Local health officials seeking to tamp down coronavirus spread and stave off the collapse of Lincoln's hospital system will prohibit all indoor youth sports practices and games for the next three weeks, including those involving high school teams in Lancaster County.
And the Lincoln-Lancaster County Health Department's new health directive, which takes effect Monday and lasts until Dec. 7, also mandates bars and restaurants close earlier each night.
Lincoln Public Schools also said it would cancel classes Nov. 23 and 24, which essentially keeps students at home for nine days over the Thanksgiving holiday.
Health Department Director Pat Lopez on Friday also implemented new limits for indoor gatherings, nixed larger events planned in the next three weeks and recommended families cancel their Thanksgiving get-togethers.
Lancaster County confirmed 161 new coronavirus cases Friday and set a COVID-19 hospitalization record.
Lincoln hospitals cared for 142 COVID-19 patients, and local hospital leaders and front-line health care workers said the community cannot bear the consequences of inaction as the COVID-19 surge has pushed hospital capacity to the limit, exhausted staff and jeopardized the care of all patients.
Lincoln will run out of hospital beds if nothing changes, they said.
"We do not need to be scared," Lincoln Mayor Leirion Gaylor Baird said. "We just need to be strong."
Short-term sacrifices over the next three weeks can reduce spread, protect the community's hospital system and prevent further restrictions on businesses, the mayor said.
Last week, the Health Department raised the alarm, categorizing the coronavirus risk in the community as severe and extending the mask mandate to include all indoor spaces except homes.
Friday's new health directives focus on indoor gatherings, including the late-night bar scene that contact tracers have found catalyzes coronavirus spread, Lopez said.
Under the new pandemic rules, alcohol sales must end at 10 p.m. and local bars and restaurants must close at 11 p.m., Lopez said.
Lincoln officials tailored the latest restrictions based in part on the provisional restrictions Gov. Pete Ricketts has outlined he will mandate statewide if coronavirus hospitalizations continue to surge, according to the Health Department.
If coronavirus patients begin to occupy 25% of hospital beds statewide, Ricketts said he would make restaurants close to dine-in service at 9 p.m. and restrict bars to takeout-only or delivery service.
The new Lancaster County directed health measure will still allow restaurants to offer takeout and delivery service even after closing to in-person dining.
Chuck Cheever, owner of WC’s South bar, supports the local restrictions.
“It’s been a battle to get people to keep their masks on around here," Cheever said. "If closing early is what it takes to beat this thing, that’s what we’ll do.”
Scott Hatfield of Duffy's Tavern said the pandemic has obviously shaken and stressed the livelihoods of bar owners, who have been asked to enforce unpopular rules with their patrons to remain open.
"Without question, this is the right thing to do," he said. "This is a time to change, and this is a time to take things seriously."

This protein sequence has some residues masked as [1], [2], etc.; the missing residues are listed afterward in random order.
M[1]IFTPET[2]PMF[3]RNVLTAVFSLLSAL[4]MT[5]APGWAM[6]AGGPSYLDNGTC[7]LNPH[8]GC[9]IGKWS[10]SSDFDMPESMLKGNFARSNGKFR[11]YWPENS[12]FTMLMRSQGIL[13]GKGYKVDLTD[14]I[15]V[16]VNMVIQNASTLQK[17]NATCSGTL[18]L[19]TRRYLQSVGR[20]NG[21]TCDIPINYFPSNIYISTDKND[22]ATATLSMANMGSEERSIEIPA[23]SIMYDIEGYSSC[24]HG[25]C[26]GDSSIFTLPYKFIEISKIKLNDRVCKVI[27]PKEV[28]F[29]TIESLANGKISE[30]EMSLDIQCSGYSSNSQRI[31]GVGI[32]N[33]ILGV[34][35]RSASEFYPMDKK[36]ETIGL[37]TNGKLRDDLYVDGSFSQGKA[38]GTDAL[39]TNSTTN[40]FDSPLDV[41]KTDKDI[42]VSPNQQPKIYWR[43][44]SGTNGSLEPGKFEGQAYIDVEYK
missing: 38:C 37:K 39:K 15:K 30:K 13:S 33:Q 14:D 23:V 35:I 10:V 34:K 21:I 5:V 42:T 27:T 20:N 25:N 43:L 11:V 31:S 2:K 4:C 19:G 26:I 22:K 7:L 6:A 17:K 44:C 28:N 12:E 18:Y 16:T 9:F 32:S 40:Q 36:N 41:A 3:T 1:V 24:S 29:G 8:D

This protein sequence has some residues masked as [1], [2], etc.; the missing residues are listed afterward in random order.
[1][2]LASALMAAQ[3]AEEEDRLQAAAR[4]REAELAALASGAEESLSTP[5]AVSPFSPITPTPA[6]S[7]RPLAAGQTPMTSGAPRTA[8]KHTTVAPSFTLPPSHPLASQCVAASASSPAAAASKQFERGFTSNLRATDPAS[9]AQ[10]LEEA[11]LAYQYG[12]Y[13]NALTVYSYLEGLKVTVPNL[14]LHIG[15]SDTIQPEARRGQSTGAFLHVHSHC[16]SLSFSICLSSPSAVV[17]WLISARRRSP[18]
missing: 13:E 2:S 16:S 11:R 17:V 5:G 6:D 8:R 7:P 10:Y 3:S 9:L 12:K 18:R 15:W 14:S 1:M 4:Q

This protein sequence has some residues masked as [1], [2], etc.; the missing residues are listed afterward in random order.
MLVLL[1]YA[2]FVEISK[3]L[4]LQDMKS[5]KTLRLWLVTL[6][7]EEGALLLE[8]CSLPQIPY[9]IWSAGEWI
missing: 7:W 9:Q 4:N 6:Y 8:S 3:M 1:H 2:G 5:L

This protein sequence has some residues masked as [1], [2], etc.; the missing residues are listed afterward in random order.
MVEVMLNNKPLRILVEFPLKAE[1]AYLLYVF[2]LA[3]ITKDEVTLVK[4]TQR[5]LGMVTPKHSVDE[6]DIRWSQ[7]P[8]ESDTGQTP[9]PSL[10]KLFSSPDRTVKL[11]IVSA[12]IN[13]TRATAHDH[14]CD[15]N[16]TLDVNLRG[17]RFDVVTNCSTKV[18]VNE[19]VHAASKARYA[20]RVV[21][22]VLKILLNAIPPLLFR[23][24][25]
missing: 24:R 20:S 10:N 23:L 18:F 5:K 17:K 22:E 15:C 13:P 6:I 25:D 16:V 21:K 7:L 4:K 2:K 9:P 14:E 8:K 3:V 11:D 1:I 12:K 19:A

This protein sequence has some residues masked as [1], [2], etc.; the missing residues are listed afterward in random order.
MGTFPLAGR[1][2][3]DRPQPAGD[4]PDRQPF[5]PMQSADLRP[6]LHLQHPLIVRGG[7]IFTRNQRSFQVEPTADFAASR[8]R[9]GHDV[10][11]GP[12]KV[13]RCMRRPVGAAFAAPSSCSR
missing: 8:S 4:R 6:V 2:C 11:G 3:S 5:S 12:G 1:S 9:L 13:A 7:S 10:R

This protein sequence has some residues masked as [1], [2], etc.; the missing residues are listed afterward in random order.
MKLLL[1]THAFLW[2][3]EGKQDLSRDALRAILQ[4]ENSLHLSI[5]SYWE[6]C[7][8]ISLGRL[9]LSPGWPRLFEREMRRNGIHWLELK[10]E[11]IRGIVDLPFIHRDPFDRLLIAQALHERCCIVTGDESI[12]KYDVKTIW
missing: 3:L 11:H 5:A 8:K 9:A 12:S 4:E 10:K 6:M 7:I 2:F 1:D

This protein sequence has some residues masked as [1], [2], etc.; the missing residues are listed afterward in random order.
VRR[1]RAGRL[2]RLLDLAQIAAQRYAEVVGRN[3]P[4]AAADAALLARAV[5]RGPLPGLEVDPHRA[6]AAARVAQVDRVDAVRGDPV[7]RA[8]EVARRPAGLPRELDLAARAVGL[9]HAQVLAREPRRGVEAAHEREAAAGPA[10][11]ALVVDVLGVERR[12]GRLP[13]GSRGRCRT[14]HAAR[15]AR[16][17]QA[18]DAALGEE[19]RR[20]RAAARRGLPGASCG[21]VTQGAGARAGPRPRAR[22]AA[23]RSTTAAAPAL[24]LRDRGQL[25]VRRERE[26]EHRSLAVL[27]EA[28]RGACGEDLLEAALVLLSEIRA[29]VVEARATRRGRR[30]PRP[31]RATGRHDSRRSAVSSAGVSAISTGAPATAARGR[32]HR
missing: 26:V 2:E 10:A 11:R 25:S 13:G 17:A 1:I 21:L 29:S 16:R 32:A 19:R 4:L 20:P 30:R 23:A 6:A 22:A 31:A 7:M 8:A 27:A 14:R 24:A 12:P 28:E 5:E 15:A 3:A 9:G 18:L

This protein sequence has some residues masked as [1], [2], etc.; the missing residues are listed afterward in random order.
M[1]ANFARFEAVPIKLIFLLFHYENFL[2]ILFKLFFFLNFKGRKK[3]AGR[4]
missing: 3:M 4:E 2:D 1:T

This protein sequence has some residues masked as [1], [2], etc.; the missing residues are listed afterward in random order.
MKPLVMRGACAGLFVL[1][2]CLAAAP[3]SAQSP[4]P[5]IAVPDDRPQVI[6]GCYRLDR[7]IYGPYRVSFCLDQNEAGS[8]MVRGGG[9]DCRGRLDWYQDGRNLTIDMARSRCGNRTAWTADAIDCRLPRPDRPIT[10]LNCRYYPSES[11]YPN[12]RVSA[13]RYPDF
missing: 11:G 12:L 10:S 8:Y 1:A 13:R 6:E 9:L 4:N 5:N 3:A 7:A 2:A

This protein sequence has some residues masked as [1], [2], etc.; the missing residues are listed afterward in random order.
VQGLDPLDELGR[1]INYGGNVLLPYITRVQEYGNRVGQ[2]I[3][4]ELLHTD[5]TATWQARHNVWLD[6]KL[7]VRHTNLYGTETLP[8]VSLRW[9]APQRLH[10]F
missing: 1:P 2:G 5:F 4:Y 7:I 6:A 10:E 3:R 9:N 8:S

Pedal pubs and party buses cannot operate beginning Monday as part of the measure.
Indoor gatherings in Lancaster County will be limited to 25% of capacity and events in venues with 500 or more people must be postponed until after Dec. 7, Lopez said.
It wasn't immediately clear if the rules for larger events apply to indoor venues only, or how they might alter plans for the Golden Window Classic, a season-opening college basketball event scheduled for the week of Thanksgiving at Pinnacle Bank Arena and the Devaney Sports Center.
Tickets that were expected to go on sale this week were not available on the event's website as of Friday evening.
Tickets, however, were still on sale for a Lied Center concert Nov. 19.
After Dec. 7, venues with a capacity of larger than 500 people need to submit and receive approval for event plans regardless of the number of expected attendees, Lopez said.
The moves come after photos circulated online showing maskless concertgoers huddled in front of the stage at the Royal Grove on Nov. 7. In response, the Health Department has revoked the Royal Grove's event plan, and City Attorney Yohance Christie is considering legal action.
All indoor club sports, including cheerleading and dance, must cease until at least Dec. 7 under the new local rules. That puts on hold the start of practice for high school basketball, wrestling and swim teams in Lancaster County scheduled to start Monday.
Also Friday, the city announced it would cancel remaining games this week and planned tournaments for the Lincoln Parks and Recreation Department's fall adult volleyball leagues, as well as suspend other adult activities.
Gaylor Baird said the new restrictions deserve and will receive time to demonstrate effectiveness, but if after three weeks nothing has changed, heightened restrictions will likely follow.
With one day left, Lancaster County has already recorded a weekly record of 1,336 new confirmed cases.
Lancaster County has to date 12,284 cases, 57 deaths and 4,609 recoveries.
A doubling of new cases among residents who are 60 or older has become of particular concern to health officials, as this age group has been at higher risk of hospitalization, Lopez said.
Residents need to stay home as much as possible, wear masks, wash their hands and keep their distances to help stop coronavirus spread, she said.
"We must take action now before the hospitals are overflowing," Lopez said.
Reach the writer at 402-473-2657 or email@example.com.
On Twitter @LJSRileyJohnson.
Reporter Pat Sangimino contributed to this article.
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